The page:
WASHINGTON - Reaction to the indictment of Donald Trump, the first of a former U.S. president, was predictable in the hothouse of divisive American politics. His fellow Republicans assailed the prosecutor for what they claimed was a purely partisan attack, while Democrats contended that no one should be allowed to stand above the law.
Even Republicans eyeing a 2024 run against Trump for the party's presidential nomination came to his defense after a New York grand jury indicted Trump on charges linked to his $130,000 hush money payment in 2016 to an adult film actress to silence her about an alleged affair she claimed to have had with Trump a decade earlier. Trump has long denied the claim by the porn star, Stormy Daniels.
Florida Governor Ron DeSantis, who has not announced a 2024 presidential bid but nationally polls second behind Trump for the nomination, on Twitter accused New York prosecutor Alvin Bragg, a Democrat, of deploying the legal system "to advance a political agenda" that he said "turns the rule of law on its head."
DeSantis said he would not work with New York officials to extradite Trump from Florida to face the charges, although it may not be an issue in any event. Trump's lawyer has said the former president would fly to New York to turn himself in.
Nikki Haley, Trump's former ambassador to the United Nations who has announced her 2024 run for the presidency, said of the indictment, "This is more about revenge than it is justice."
Mike Pompeo, a secretary of state during Trump's administration and another possible presidential contender, accused the prosecutor of "playing politics."
South Carolina Republican Senator Tim Scott, yet another possible candidate, said in a statement, "This pro-criminal New York DA has failed to uphold the law for violent criminals, yet weaponized the law against political enemies. This is a travesty, and it should not be happening in the greatest country on Earth."
A giant sign is seen displayed outside Manhattan Criminal Court after former President Donald Trump's indictment by a grand jury in New York, March 30, 2023.
Longtime Democratic foes of Trump took a different tack, saying no one should be able to escape prosecution if wrongdoing was alleged but should have their day in court to answer the charges.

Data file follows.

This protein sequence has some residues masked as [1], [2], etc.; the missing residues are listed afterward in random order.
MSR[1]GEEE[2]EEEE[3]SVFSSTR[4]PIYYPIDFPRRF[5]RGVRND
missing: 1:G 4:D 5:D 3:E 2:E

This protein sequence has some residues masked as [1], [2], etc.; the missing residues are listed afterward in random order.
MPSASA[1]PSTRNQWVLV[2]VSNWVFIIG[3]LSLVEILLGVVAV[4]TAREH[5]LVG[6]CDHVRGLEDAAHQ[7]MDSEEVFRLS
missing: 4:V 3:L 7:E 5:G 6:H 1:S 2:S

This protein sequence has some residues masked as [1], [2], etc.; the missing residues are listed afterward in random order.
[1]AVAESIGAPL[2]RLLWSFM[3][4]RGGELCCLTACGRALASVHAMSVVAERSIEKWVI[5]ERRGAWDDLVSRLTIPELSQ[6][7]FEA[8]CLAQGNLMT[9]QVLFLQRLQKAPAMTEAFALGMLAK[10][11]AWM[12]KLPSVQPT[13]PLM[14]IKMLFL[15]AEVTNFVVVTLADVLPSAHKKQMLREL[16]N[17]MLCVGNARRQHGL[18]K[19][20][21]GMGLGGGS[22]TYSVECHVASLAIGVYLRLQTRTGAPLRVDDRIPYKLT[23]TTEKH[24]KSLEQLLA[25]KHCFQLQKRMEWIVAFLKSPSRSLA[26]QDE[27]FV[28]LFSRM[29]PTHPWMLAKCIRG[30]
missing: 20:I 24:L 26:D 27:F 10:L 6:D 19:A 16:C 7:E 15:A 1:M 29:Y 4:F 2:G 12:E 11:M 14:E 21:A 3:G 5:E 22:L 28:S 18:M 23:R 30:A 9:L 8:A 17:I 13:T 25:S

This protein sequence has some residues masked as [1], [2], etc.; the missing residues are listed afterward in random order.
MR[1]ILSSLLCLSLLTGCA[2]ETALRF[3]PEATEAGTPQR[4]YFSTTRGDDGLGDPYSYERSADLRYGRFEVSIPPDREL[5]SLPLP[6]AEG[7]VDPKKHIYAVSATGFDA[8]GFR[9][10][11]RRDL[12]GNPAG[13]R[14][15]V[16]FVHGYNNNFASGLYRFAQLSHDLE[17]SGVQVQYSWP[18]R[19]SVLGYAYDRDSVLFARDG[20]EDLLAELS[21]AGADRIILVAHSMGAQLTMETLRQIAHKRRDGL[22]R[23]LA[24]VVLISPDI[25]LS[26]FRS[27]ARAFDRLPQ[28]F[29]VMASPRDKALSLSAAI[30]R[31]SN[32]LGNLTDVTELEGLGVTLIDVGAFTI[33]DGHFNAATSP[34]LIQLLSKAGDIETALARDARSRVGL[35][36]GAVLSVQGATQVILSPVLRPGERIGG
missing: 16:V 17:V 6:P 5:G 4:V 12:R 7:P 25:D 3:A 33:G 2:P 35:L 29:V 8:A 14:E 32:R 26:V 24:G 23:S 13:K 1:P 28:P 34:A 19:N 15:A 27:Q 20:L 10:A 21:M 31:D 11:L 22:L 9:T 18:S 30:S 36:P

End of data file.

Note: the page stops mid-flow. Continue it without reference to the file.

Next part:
Nancy Pelosi, the former speaker of the House of Representatives, wrote on Twitter, "The Grand Jury has acted upon the facts and the law. No one is above the law, and everyone has the right to a trial to prove innocence."
"Hopefully, the former President will peacefully respect the system, which grants him that right," she added.
The Democratic Senate majority leader, Chuck Schumer, said in a statement: "Mr. Trump is subject to the same laws as every American. He will be able to avail himself of the legal system and a jury, not politics, to determine his fate according to the facts and the law. There should be no outside political influence, intimidation or interference in the case. I encourage both Mr. Trump's critics and supporters to let the process proceed peacefully and according to the law."
Reactions to the news on the streets of New York were mixed.
"Finally. He should have been indicted on a million things and he he's finally being indicted on something. It's about time!" said New York resident Caroline.
Another New York resident named Oscar said he believes the indictment will help Trump's reelection bid. "This is probably what they want - the Trump campaign wants this. It's free marketing. He's going to be out there. If he wins - hey, I won! Vote for me!"
James, from Connecticut, said he believes the indictment strengthens the rule of law. "I think that this indictment shows that we live in a civil society and that nobody is above the law. And hopefully, if he did commit crimes, then he'll be held accountable for that."
Steve, a Chicago resident, had a different point of view. "I think it's a silly charge. America can spend more time on more important things than chasing a rat around the kitchen that ... really he is not a rat he's actually a person who has done a tremendous amount for this country."
Some material in this report came from The Associated Press.